Government set to let Ukrainians bring pets to UK as thousands of dogs and cats face being put down

Ministers have been urged to act to prevent thousands of dogs and cats being euthanised in Poland, Hungary and Romania

Jane Dalton
Friday 11 March 2022 23:04 GMT
<p>Thousands of refugees have taken their cats and dogs with them to safety</p>

Thousands of refugees have taken their cats and dogs with them to safety

Government officials are talking to vets and quarantine facilities to work out how to let Ukrainians bring their pets to UK, The Independent has been told.

Countless dog and cat owners have carried their animals with them as they left behind their homes and belongings to make their way to safety abroad.

Lobbyists in the UK have written to animal-welfare minister Zac Goldsmith and environment secretary George Eustice, urging them to relax entry restrictions on pets belonging to Ukrainians fleeing war.

Under government rules, to enter the UK, animals must be microchipped, have a pet passport or health certificate and have had a rabies vaccination.

But animal protection groups say it’s unreasonable to expect desperate people fleeing war, whose homes may have been destroyed, to meet the criteria.

They say to force people wanting to come to the UK to abandon their beloved pets – “family members” – would inflict further trauma on Ukrainians.

People for the Ethical Treatment of Animals (Peta) UK told Mr Eustice in a letter: “A rabies antibody test by blood analysis, which would be necessary to have these animals cross the borders in line with all legal regulations, can take days or even weeks.

“Many vulnerable animals are therefore being left behind without their guardians or other caring people, which will lead to terrifying and prolonged deaths.”

It added that pets “must be offered refuge, too, and are vital in giving comfort to fleeing, traumatised people in these horrible times.

Nina, 26, and her cat fled to Moldova

“The people of the UK would be devastated if forced to abandon their beloved animal family members, and we must ensure Ukrainians do not have to make this devastating choice either.”

Hungary, Poland, Romania, and Slovakia have all cut bureaucracy for allowing animals into their countries.

Another campaigner, Dominic Dyer, wrote to Lord Goldsmith: “This terrible conflict is ripping so many families apart, yet we are seeing an incredibly strong bond between people and companion animals that will not be broken by the evil brutality of Putin’s invasion forces...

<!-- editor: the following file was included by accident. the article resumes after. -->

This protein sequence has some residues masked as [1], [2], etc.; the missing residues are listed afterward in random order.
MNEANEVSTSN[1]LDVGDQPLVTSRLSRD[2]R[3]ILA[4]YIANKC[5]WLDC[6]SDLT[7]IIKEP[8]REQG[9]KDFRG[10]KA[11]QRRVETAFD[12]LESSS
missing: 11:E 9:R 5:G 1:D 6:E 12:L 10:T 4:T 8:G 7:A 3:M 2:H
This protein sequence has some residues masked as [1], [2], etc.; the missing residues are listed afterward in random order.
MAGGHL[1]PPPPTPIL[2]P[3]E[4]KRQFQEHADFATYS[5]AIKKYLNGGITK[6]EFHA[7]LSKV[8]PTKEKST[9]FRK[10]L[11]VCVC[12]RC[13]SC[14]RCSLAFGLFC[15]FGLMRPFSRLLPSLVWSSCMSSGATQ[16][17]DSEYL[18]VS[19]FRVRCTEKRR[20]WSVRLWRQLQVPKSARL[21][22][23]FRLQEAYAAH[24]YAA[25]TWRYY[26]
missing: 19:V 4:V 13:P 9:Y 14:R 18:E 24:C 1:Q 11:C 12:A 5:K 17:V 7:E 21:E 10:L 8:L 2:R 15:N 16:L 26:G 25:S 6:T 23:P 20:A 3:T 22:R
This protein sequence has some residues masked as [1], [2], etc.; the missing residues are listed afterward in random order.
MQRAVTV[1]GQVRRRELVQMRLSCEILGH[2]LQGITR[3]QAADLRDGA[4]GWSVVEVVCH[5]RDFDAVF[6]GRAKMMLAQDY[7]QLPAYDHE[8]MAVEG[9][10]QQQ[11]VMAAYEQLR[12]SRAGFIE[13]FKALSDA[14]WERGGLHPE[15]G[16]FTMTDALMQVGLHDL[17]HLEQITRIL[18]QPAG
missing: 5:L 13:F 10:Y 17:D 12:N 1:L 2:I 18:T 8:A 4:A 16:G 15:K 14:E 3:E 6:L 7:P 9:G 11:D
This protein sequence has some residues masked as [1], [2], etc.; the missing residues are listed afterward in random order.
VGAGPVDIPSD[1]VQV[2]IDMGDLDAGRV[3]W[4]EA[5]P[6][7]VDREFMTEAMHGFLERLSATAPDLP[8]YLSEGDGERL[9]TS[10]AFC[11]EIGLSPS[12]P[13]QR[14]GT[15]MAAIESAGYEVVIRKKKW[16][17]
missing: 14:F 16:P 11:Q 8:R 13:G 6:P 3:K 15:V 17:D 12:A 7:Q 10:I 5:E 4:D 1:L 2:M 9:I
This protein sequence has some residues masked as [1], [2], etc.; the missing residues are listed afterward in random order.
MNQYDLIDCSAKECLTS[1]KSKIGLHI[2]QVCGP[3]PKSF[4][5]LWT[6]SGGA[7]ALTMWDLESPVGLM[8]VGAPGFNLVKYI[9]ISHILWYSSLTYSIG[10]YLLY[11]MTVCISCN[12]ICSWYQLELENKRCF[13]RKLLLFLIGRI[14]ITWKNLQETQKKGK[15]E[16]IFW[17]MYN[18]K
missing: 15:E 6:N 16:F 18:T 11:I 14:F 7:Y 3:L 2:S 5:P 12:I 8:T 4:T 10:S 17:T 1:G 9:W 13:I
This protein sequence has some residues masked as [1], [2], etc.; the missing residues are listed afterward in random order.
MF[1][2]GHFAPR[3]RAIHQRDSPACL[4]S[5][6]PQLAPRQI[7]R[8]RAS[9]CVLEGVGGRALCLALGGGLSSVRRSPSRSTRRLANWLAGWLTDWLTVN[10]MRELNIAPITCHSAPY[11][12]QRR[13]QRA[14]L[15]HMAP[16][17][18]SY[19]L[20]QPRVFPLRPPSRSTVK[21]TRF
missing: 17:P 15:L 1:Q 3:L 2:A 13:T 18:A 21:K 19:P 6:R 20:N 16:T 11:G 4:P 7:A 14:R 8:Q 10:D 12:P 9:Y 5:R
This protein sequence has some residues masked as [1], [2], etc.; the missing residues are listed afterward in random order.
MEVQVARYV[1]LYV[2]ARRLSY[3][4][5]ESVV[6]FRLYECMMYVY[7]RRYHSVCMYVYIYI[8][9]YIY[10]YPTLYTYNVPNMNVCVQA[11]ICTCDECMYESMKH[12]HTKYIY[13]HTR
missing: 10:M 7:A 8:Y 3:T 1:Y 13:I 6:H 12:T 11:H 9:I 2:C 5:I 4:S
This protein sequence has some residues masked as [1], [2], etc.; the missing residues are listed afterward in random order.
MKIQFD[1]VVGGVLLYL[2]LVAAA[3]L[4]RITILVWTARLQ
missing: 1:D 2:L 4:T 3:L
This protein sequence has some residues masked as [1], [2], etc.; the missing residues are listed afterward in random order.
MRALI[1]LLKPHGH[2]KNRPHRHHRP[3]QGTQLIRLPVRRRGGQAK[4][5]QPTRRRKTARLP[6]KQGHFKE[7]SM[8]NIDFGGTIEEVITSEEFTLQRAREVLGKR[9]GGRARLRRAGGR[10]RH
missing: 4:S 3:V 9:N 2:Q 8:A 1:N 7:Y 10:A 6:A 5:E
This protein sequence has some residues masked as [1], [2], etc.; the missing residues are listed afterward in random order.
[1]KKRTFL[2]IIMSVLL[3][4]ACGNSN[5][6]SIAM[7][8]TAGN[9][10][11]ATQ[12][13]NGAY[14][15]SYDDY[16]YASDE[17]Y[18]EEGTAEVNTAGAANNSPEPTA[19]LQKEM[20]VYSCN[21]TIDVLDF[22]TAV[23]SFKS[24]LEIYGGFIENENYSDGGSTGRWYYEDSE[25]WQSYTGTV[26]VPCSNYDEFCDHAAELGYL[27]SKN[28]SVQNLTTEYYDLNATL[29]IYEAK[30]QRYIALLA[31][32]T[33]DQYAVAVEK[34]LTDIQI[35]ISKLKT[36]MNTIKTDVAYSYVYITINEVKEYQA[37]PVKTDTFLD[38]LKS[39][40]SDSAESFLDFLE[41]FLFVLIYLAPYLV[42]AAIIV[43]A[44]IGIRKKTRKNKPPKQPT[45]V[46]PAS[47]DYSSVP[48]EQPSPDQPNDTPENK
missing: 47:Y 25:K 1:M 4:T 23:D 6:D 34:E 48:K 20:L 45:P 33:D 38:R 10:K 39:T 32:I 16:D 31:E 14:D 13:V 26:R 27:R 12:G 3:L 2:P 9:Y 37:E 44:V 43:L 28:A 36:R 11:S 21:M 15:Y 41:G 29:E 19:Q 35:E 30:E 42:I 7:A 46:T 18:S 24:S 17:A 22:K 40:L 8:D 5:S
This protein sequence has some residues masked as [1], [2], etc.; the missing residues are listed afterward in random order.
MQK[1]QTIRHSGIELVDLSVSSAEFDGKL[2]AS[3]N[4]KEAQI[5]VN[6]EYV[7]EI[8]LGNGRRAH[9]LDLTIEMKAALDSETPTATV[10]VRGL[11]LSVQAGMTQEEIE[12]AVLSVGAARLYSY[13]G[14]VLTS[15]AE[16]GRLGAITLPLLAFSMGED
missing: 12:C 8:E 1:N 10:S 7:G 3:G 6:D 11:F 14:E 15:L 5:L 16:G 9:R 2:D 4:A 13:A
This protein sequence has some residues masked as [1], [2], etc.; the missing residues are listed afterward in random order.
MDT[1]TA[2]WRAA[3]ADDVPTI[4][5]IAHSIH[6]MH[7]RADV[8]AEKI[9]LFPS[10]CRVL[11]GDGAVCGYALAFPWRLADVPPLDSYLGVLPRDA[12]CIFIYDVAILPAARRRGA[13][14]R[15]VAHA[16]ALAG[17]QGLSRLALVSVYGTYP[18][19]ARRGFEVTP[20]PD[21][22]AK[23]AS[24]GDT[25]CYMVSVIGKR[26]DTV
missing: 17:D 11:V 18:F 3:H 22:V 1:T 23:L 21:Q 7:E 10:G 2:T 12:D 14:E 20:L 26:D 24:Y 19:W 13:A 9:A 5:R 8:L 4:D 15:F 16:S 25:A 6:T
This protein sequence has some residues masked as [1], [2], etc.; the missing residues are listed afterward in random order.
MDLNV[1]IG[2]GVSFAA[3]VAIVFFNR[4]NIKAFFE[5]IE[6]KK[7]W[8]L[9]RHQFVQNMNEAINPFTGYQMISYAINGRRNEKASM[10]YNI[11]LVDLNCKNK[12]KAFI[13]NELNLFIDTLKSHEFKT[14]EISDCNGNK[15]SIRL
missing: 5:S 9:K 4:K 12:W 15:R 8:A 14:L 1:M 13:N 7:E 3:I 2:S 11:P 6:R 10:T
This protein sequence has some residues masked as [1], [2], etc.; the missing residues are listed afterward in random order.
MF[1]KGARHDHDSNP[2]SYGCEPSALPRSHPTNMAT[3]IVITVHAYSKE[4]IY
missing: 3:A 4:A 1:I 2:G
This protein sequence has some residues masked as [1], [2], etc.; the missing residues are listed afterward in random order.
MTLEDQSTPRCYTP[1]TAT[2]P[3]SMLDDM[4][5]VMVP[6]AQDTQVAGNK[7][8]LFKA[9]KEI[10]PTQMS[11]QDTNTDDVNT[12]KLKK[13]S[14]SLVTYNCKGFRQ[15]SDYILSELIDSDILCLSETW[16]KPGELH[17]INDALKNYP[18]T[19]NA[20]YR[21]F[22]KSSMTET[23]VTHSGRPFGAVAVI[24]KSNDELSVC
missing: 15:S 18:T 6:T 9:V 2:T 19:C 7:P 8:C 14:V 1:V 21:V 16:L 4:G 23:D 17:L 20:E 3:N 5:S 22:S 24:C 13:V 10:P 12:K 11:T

“If UK policy remains that no companion animals can enter the UK with refugees, we could see tens of thousands of dogs and cats having to be euthanised in Poland, Hungary and Romania in the weeks ahead.

“Each of these animal deaths would bring further misery to the women and children who have escaped war and would make Britain’s immigration policy look extremely cruel in comparison to other EU member states.”

A refugee and her cat at the Romanian-Ukrainian border

A York-based veterinary company has started looking at how to set up a UK emergency protocol for microchipping, vaccinating against rabies and dealing with ticks and tapeworm.

Charities at the borders could create reception centres to do pet health checks and prepare animals to enter the UK under an emergency refugee pet passport scheme, Mr Dyer suggested.

“I am confident we can get industry funding for this programme, which will also have huge public support,” he added.

“I am sure we can come up with a system that protects public and animal health, but makes allowances for the desperate need to keep women children and their precious companion animals together.”

Anastazya from Kiev and her dog crossed into Poland

He said: “Most refugees were women who had left behind their husbands, as well as children and the elderly.

“They’ve suffered already enough – to lose the animals would make this even more devastating,” he said.

A government spokesperson told The Independent it was looking at how to support Ukrainians coming to the UK with their pets.

Rules are in place to prevent rabies entering the country, which has always been rabies-free.

A family leaving Irpin carry their large dog

But the spokesperson said: “We recognise the difficult and distressing situation that Ukrainian nationals currently face, and the UK government is working at pace to support them.

“We have strong biosecurity measures in place to protect the public and other animals from diseases which can be brought to the UK by animals from overseas.

“However, the government is looking at options to provide support to Ukrainian nationals who are entering the UK with their pets.”

It’s understood officials are working with vets and quarantine facilities while looking at how to support Ukrainian pet owners coming to the country.

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